The Twilight Zone. In 1961 he had an uncredited role in the Debbie Reynolds and Andy Griffith feature film The Second Time Around, followed by an appearance in a 1962 episode of Mister Ed. Then he was selected to play the character of Henry in a Desilu pilot of the book Suzuki Beane, which aired on The Victor Borge Comedy Theatre in 1962. Since Garrett was a known quantity to Lucy Show producer Elliott Lewis and Desilu casting director Kerwin Coughlin, he was called in to audition for the part of Jerry Carmichael. When he passed the first round of auditions and was finally able to do a reading with Lucille Ball and Vivian Vance, Ball loved his voice and he was given the part. However, when Vance left the show in 1965, Garrett and the two other children on the series were written out, with his character being sent off to military school. My Three Sons in 1965 as well as the feature film Munster, Go Home! in 1966. That same year he also appeared in another unsuccessful pilot for The Carol Channing Show before retiring from acting at age 12. However, he returned to show business as an adult, first as a talent agent for many years and then as a production coordinator, financial coordinator, and production accountant, eventually working for Dick Clark Productions. He has served as production accountant on such TV series as Rockin' New Years Eve, Celebrity Boxing, The Apprentice, America's Next Top Model, Bully Beatdown, and Shark Tank. He currently lives in Los Angeles.
My Three Sons as Kerwin in 1966 and 1967. After that he left show business for good and as of 1999 was working as a hydro-geologist in California. He appeared once at Lucy Fest in Jamestown, New York in 2008 but otherwise has avoided participating in any Lucy-related events.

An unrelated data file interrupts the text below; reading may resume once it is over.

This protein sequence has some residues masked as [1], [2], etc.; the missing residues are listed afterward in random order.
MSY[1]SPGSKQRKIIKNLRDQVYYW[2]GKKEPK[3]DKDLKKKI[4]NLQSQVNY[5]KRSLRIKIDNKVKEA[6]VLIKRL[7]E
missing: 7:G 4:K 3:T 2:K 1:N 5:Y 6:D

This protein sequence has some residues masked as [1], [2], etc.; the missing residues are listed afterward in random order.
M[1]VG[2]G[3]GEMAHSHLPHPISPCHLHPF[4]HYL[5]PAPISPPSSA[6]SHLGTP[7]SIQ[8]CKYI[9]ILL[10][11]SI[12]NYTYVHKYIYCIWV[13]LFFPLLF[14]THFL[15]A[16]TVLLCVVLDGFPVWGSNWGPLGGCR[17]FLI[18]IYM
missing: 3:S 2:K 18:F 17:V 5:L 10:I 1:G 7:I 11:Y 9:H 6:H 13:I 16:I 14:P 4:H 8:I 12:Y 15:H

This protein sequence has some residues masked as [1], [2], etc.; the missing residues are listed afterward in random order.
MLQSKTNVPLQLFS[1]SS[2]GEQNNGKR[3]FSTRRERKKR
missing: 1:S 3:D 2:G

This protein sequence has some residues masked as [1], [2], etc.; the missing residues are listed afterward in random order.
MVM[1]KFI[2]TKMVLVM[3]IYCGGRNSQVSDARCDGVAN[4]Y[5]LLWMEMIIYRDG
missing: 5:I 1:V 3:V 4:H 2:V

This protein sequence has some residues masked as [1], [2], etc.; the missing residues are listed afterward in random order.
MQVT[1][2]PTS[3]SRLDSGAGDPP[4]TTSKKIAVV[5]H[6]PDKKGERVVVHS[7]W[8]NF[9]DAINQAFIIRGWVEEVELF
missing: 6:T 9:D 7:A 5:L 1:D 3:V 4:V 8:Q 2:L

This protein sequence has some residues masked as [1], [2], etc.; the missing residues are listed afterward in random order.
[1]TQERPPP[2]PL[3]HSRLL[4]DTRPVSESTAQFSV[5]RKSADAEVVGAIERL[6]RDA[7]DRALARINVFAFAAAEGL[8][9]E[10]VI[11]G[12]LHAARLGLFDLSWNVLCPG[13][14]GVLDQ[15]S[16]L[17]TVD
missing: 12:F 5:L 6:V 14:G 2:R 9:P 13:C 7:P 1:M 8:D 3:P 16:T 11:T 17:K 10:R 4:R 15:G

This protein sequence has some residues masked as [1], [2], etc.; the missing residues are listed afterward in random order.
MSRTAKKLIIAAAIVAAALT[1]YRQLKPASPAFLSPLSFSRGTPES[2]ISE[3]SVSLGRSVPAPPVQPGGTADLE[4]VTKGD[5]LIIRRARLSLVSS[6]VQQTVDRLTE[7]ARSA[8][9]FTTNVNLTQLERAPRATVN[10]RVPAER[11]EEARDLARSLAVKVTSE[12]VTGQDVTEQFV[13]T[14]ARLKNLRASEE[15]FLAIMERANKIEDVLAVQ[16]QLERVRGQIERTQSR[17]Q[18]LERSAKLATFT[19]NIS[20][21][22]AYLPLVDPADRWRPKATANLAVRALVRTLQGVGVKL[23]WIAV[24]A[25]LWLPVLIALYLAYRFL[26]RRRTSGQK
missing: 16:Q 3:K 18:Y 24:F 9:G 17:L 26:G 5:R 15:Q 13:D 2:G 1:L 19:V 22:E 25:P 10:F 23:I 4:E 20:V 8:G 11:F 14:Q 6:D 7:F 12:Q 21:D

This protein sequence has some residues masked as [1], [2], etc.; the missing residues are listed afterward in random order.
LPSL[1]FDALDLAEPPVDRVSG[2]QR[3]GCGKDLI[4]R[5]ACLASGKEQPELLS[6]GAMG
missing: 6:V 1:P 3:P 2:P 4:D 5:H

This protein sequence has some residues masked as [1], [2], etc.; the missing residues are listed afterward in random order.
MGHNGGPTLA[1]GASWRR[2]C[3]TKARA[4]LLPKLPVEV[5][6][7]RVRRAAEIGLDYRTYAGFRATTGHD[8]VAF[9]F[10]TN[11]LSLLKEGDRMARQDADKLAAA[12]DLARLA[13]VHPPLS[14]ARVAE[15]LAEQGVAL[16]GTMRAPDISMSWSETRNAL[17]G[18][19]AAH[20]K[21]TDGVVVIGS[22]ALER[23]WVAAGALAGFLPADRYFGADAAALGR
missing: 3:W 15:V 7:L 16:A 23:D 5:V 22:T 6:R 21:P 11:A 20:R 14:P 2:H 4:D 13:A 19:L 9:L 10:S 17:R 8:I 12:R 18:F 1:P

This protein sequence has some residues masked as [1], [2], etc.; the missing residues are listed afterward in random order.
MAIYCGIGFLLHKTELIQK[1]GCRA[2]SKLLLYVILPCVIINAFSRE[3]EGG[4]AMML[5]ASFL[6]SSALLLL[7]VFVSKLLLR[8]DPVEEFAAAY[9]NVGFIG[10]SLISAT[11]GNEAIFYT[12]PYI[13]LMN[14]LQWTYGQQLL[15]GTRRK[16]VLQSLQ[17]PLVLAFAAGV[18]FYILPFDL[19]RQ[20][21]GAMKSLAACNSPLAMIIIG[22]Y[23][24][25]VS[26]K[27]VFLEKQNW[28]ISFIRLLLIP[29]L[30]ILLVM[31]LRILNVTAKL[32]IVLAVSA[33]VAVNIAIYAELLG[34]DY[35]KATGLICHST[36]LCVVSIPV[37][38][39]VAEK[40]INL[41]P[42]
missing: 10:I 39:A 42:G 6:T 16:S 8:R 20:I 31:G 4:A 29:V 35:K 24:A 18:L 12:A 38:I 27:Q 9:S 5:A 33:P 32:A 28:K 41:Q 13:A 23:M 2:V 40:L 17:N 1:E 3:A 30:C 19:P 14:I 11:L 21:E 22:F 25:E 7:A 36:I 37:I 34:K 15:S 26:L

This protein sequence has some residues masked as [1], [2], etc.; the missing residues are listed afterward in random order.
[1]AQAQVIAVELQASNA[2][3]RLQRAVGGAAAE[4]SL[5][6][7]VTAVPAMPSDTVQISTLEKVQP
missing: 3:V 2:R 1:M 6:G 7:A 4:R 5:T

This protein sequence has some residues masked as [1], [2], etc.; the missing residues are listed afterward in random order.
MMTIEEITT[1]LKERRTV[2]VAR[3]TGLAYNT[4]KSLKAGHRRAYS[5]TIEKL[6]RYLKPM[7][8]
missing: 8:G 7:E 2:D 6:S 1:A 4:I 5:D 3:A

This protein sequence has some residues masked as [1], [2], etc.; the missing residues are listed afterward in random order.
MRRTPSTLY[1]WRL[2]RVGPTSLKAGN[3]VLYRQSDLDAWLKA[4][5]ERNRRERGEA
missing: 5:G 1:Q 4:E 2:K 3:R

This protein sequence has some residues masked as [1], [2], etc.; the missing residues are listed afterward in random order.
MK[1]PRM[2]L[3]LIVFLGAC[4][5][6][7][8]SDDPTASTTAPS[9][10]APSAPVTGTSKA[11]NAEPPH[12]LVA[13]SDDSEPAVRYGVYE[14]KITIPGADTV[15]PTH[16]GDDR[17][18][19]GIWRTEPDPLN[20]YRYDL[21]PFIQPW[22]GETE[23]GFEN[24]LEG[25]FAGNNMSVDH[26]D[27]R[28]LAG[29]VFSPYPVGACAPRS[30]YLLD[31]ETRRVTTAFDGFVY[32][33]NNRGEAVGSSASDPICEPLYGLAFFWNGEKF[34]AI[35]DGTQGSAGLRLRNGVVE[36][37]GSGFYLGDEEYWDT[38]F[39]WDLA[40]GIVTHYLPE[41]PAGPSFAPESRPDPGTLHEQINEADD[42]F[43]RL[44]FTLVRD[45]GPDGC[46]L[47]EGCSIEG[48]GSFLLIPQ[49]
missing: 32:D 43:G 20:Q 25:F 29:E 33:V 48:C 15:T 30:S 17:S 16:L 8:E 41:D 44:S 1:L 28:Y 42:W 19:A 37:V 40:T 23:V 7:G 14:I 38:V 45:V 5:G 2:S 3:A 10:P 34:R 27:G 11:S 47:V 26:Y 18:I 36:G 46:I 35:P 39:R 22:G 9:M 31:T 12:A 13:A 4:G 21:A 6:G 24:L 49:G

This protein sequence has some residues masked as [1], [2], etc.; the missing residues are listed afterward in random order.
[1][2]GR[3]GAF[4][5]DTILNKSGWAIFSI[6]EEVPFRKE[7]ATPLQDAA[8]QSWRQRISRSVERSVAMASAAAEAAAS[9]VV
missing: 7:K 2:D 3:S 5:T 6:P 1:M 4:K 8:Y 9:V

Dick MartinThe Dean Martin Summer Show after appearing on the program as performers earlier that year. NBC was so pleased with their tenure on the program that they offered them a special that became the pilot for Rowan and Martin's Laugh-In, which aired September 9, 1967. That single program garnered 4 Primetime Emmys, and when Man From U.N.C.L.E. began dropping in the ratings that Fall, NBC decided to replace it with Laugh-In, scheduled opposite The Lucy Show, in January 1968. The program's innovative chaotic format was perfectly suited for the late 1960s, and the program shot to the top of the ratings and became a cultural icon, as well as launching the careers of such future stars as Goldie Hawn and Lily Tomlin. It won 3 more Emmys and was nominated for many more. It also opened numerous other opportunities for the comedy duo, who were suddenly in demand on other variety show as well as appearing in their own feature film The Maltese Bippy, which flopped miserably in 1969. In 1971 Martin remarried to British model and Playboy Playmate Dolly Read, and though they divorced in 1974, they ended up remarrying again in 1978 and stayed married until Martin's death. By 1973 Laugh-In's novelty had worn off and the series was canceled. Though the duo returned as performers during numerous celebrity roasts on The Dean Martin Show in 1974, Rowan, suffering from type II diabetes, essentially retired to Florida, breaking up the comedy duo and leaving Martin searching for other work. Although he occasionally had acting guest spots on late 1970s programs such as The Love Boat and Fantasy Island, most of his work consisted of appearing on game shows such as Match Game, Celebrity Sweepstakes, Celebrity Bowling, Liar's Club, and Tattletales (with wife Dolly). In fact, Martin was doing so much game-show work that he complained to friend Bob Newhart that it was becoming tedious, so Newhart offered him the opportunity to move into directing on his hit series The Bob Newhart Show during its 5th season in 1977, thereby opening up a whole new career for Martin. Not only did Martin direct 33 episodes of Newhart's next series, Newhart, and 3 more of his third series, Bob, on which Martin also appeared 5 times as character Buzz Lowdermilk, but Martin would direct multiple episodes of The Waverly Wonders, Archie Bunker's Place, Flo, Mama's Family, and Brothers. In the 1990s he also had occasional guest acting spots on Coach, 3rd Rock From the Sun, Baywatch, The Nanny, and Diagnosis Murder. in 1998 he appeared in his director son Richard Martin's feature film Air Bud: Golden Receiver. His last screen credit came in the 2001 feature film version of Herman Melville's classic short story Bartleby, though he contributed to several TV specials and documentaries such as Biography from 2000-2007. In 2002, he and Rowan were given a star on the Hollywood Walk of Fame (for Rowan the honor was postuhumous). Late in life Martin developed respiratory problems that could be traced back to his teenage bout with tuberculosis, and he passed away on May 24, 2008 at the age of 86.